Iditarod race plans take shape as mushers take 24-hour layovers

Mitch Seavey was the first in a large group of mushers finishing their 24s late Wednesday night and early thur morning. (Photo by Zachariah Hughes/KSKA)
Mitch Seavey was the first in a large group of mushers finishing their 24s late Wednesday night and early thur morning. (Photo by Zachariah Hughes/KSKA)

Long before the race ever starts, mushers pack their drop bags with gear and food to so that they have options for where and when to take their 24-hour mandatory rest along the Iditarod Trail.

This year, some of them tried something new, while others are doing what they know.

It’s only a matter of time before it becomes clear who has the winning strategy now that dog teams are starting to come off their long rest.

Download Audio

Not since 1975 has a musher driven a dog team as far as Ruby without 24 hours rest and won.

Dallas Seavey first into Cripple. He's planning to sleep for 8 hours and give his dogs 24 of downtime. (Photo by Emily Schwing/KNOM)
Dallas Seavey first into Cripple. He’s planning to sleep for 8 hours and give his dogs 24 of downtime. (Photo by Emily Schwing/KNOM)

It’s where the Iditarod trail reaches the Yukon River and the first musher there wins a five-course meal cooked by a professional chef. That’s why four-time champion Jeff King says he shipped a bottle of wine.

“Because I’m going to be there a while and when I get there I’m going to be celebrating,” King said. “Actually it’s mimosa makings.”

King, like a number of experienced mushers, is set up to take his mandatory rest in a more than one place on the trail.

“There’s not a checkpoint I don’t have enough food and gear to put 24 hours in,” King said.

Brent Sass gave himself three options. This year, his team spent 24 hours camped under the spruce trees in a cozy corner of the Ophir dog yard. Harnesses were spread out to dry across the top of an old canoe that leaned up against a tree. The dogs nestled in to piles of straw, as snow quietly fell around them in fat fluffy flakes.

“This was my first choice,” Sass said.

In fact, Ophir is the first checkpoint he’s stopped at since he left the start line.

“It’s been fun getting through the checkpoints and stopping and watching everyone come by. I get to see everyone’s dog teams,” he said. “When you blow through the checkpoint – I got to see everybody.”

Sass says one musher stood out in particular as he passed through Ophir.

“The one thing that I do like and I think a couple of us have commented on is that Dallas Seavey is now out of his box,” Sass said. “He has a set schedule that he has run the last few years and he’s been robotic about it and going to Cripple or where ever he’s going is not part of that strategy.”

Dogs bedded down. (Photo by Emily Schwing/KNOM)
Dogs bedded down. (Photo by Emily Schwing/KNOM)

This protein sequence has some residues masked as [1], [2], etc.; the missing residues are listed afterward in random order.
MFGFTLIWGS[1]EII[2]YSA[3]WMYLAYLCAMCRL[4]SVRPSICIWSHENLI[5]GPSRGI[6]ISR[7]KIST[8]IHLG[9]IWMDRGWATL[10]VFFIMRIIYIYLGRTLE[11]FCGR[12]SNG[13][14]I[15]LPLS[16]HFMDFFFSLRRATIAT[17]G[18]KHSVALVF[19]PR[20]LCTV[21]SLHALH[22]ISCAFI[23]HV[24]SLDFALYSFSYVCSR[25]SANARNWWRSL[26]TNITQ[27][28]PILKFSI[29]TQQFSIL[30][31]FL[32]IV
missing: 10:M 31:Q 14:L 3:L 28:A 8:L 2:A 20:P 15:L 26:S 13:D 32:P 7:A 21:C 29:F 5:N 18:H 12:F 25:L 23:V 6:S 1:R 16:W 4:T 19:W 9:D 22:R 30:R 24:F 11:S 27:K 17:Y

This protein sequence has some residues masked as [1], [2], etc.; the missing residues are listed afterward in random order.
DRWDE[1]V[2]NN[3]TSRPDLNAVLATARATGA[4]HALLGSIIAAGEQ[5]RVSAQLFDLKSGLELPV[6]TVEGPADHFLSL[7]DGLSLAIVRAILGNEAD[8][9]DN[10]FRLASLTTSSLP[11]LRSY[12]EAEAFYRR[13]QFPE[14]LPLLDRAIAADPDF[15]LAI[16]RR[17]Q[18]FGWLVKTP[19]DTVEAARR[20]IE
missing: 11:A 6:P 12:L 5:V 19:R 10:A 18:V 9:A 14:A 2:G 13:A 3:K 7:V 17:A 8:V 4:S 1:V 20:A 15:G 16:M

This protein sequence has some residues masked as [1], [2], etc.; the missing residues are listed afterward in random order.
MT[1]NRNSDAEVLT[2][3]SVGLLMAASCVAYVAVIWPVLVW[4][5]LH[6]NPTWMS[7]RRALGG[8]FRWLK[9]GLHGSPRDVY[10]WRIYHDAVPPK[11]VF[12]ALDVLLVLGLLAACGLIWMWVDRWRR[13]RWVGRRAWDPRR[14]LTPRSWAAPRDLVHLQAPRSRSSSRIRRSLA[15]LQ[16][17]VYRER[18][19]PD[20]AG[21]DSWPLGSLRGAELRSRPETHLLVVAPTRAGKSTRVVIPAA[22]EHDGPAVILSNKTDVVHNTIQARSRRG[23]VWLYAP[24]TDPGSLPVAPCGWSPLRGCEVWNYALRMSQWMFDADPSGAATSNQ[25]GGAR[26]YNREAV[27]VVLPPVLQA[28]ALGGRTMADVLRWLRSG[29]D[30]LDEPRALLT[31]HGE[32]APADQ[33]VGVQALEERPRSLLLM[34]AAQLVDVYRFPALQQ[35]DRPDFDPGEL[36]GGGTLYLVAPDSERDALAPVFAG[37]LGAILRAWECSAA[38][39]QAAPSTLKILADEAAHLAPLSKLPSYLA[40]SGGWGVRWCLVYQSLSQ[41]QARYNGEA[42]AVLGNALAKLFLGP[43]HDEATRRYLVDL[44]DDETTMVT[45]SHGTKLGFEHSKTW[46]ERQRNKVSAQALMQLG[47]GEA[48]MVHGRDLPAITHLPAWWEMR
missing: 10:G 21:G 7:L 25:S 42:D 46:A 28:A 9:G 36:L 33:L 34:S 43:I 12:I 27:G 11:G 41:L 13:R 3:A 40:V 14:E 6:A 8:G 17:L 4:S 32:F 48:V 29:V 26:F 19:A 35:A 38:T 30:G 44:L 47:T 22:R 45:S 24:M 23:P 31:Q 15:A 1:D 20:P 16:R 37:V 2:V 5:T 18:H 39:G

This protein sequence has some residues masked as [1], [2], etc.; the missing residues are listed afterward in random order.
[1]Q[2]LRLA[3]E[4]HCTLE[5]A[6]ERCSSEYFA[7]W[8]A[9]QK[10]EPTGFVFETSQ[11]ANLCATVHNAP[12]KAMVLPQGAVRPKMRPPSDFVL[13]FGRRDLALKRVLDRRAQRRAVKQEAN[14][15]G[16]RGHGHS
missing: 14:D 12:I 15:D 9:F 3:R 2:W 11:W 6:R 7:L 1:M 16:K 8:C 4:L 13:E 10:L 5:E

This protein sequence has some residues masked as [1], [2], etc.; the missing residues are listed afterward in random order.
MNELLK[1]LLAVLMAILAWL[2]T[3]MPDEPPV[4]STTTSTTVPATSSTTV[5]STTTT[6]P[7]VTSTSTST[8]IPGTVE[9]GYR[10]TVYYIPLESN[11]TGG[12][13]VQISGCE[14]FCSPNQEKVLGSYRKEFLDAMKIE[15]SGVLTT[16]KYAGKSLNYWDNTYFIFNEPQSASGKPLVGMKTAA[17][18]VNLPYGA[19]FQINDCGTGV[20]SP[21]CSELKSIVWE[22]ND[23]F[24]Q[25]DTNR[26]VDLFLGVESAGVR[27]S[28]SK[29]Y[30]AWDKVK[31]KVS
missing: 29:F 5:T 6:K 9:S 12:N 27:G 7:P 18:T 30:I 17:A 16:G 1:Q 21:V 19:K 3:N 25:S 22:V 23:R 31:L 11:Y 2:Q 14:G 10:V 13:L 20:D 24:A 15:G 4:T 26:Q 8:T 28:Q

“That was part of our goals for all of us in this race.”

But for some mushers ‘if it ain’t broke, don’t fix it,’

“Takotna is never wrong, for a place to take a 24,” Mitch Seavey said. His dog team was parked in the exact same spot at the bottom of a hill, just behind checkpoint headquarters. It’s where he always parks in Takotna.

MS: “Going beyond here seems like it’s more often a mistake than a benefit.”

ES: “It seems like maybe only one time, way back when Emmitt Peters won, did anyone take a 24 in Ruby and actually win the race.”

MS: “Well, it’s rarely been done, so if the best team went out there and did that, they might win. That’s what started the trend of people doing that in Cripple. Doug Swingley thought it was a good idea and he happened to have the power house team and it worked for him.”

Doug Swingley won the race three times in a row between 1999 and 2001.

MS: “But I have often said he could have taken his 24 anywhere and won those races because he had the team.”

ES: “So it’s more about the team than where you decide to take your long rest?”

MS: “Absolutely and that’s how we should use that rest, to maintain our teams.”

That’s exactly what Cim Smyth is doing in Ophir.

“Cripple was my number one option, and then I realized if I went on to Cripple I was going to have to leave several dogs,” Smyth said.

Smyth’s team caught a bug on the trail. He says the change of plans could have a significant impact on his race.

CS: “You know, I lost a lot of time by resting more coming in here.”

ES: “Yeah, but your team has more rest coming out of this 24, so it could play to your advantage?”

CS: “It could definitely play big to my advantage to come into the24 with a team that was still ready to go more, sometimes they can come back from that and just be unstoppable.”

Mushers won’t know for sure how the layover benefits their teams until they hit the trail, and even still, says Brent Sass, they’re not even halfway.

“The day after the 24, that’s when it all unfolds,” Sass said. “That’s when you start to see how people’s strategies are working out.”

He says it’s too soon to chase, but he knows the time is coming.

Previous articleTrail Mix: At an Iditarod checkpoint, the snowbank is the studio
Next articleJeff King takes Iditarod lead mushing toward Ruby